Eposode 98: Verification

Panel 1
Alkina: What do you mean, not quite yet? You said we could leave as soon as we answered all your questions.

Panel 2

Worldship: Data must be verified.
Alkina: Wait! We don’t have time for you to do experiments and make observations to verify what we have told you!

Panel 3
Worldship: Of course not! We will compare information you provided against those gathered form other respondents.

Panel 4
Alkina: You mean you have had information about the beginning of the Universe all along?
Worldship: Yes.

Panel 5

Worldship: We have to verify the information we gather. You wouldn’t have just taken our word for it, would you?
Alkina: Probably not.

Worldship: Uh, oh!

Is that all?

Why do scientists publish results of their work in scientific journals?

Hey, where’s my science?

A very important step in the scientific process is the verification of observations or data that are presented by someone. No matter how smart or famous a scientist is; if they make a scientific claim, it has to be verified by other scientists in order for it to be valid. It is not because scientists don’t trust each other. There are many reasons to verify other scientists’ assertions. The original investigator may have not accounted for all the variables that could have affected his or her conclusions. The original experiment or observation might conflict with another scientific theory, which must be reconciled. Some future experiment or observation might rely on the results of the current experiment or observation, and so on.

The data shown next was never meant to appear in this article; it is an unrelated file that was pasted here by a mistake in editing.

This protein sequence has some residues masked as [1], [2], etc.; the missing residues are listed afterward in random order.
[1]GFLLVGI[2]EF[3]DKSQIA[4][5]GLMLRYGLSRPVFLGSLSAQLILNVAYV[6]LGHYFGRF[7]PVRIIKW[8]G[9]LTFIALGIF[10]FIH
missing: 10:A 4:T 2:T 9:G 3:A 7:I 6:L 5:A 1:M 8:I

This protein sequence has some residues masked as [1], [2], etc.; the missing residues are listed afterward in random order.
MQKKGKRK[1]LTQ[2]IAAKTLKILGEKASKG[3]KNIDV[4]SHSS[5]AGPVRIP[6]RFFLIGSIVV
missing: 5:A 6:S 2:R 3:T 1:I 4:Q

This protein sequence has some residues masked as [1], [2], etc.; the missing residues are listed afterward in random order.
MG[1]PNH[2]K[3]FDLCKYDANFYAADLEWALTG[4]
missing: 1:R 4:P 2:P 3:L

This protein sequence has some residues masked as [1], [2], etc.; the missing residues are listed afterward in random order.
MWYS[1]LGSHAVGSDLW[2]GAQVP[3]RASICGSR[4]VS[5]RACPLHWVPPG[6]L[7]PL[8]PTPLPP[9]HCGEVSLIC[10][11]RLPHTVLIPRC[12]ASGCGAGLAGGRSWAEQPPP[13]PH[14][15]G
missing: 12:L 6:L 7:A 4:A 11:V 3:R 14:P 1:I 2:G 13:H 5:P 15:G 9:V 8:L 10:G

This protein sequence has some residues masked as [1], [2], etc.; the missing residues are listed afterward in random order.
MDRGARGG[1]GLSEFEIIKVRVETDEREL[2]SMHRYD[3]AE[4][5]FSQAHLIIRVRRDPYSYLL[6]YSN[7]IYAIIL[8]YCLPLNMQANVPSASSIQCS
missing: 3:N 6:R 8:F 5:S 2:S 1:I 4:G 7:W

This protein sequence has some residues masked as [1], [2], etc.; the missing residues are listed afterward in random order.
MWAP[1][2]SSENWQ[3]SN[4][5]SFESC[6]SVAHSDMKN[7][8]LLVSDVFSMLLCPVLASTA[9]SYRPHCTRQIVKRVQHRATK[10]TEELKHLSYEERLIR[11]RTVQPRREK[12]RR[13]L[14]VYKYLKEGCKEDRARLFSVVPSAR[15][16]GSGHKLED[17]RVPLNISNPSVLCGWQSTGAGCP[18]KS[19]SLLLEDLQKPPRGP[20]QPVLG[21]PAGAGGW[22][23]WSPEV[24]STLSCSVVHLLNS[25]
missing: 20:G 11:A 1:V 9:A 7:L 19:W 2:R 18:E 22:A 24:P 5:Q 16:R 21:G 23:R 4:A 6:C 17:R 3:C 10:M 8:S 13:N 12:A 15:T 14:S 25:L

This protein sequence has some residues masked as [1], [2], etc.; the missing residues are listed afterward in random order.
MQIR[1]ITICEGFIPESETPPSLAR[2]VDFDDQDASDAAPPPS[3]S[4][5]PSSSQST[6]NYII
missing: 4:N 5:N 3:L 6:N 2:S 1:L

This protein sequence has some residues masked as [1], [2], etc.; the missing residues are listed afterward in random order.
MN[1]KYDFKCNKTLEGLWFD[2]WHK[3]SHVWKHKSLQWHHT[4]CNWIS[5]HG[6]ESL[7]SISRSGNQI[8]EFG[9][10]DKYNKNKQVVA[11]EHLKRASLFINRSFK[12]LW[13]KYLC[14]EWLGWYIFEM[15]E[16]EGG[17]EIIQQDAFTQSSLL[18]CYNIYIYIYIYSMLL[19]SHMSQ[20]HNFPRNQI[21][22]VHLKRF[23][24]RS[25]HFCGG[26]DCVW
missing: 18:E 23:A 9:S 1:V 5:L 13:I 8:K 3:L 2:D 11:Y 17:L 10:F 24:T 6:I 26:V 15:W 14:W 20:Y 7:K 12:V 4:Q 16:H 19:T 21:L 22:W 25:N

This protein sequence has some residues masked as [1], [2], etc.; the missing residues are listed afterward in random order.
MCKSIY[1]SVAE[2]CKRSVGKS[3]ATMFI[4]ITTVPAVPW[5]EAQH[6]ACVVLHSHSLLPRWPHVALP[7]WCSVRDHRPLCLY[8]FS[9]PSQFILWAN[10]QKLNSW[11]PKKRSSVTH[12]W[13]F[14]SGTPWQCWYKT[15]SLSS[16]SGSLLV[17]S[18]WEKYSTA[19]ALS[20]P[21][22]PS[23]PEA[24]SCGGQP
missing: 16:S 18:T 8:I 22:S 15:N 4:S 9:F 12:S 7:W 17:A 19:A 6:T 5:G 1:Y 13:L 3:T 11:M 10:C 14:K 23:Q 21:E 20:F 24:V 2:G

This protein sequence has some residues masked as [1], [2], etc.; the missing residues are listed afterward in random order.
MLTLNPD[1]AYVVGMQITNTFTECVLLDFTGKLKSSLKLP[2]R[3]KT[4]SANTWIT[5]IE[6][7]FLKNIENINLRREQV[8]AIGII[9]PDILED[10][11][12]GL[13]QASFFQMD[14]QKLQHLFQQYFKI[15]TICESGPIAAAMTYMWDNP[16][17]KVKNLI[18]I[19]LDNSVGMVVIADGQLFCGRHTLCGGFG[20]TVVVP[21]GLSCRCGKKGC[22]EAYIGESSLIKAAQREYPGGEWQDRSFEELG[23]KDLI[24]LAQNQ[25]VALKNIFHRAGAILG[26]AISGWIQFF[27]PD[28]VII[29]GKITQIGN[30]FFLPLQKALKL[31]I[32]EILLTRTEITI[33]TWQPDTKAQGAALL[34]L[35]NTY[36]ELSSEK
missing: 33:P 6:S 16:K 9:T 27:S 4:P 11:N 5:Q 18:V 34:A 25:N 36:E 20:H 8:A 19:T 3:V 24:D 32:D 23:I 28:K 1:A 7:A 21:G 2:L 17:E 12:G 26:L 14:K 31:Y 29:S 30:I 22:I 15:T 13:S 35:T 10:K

The aliens that Epo and Alkina have run into aren’t making their own observations or doing their own experiments about the origin of the Universe, but they are smart enough to verify the information that they collect, even if it comes from a highly reliable source like Epo and Alkina. Sometimes conducting one’s own experiments might not be possible because of costs or time involved. In these cases, comparing data from two different sources to make conclusions about a particular subject is also a valid way of testing a scientific theory.

For example, you might be asked to write a report on global climate change. You wouldn’t just use one source of information to write your paper, would you? We hope not. While you cannot be expected to do your own experiments for a simple school report, your teacher will expect you to research the subject thoroughly, which means collecting information from several different reliable sources to write your report.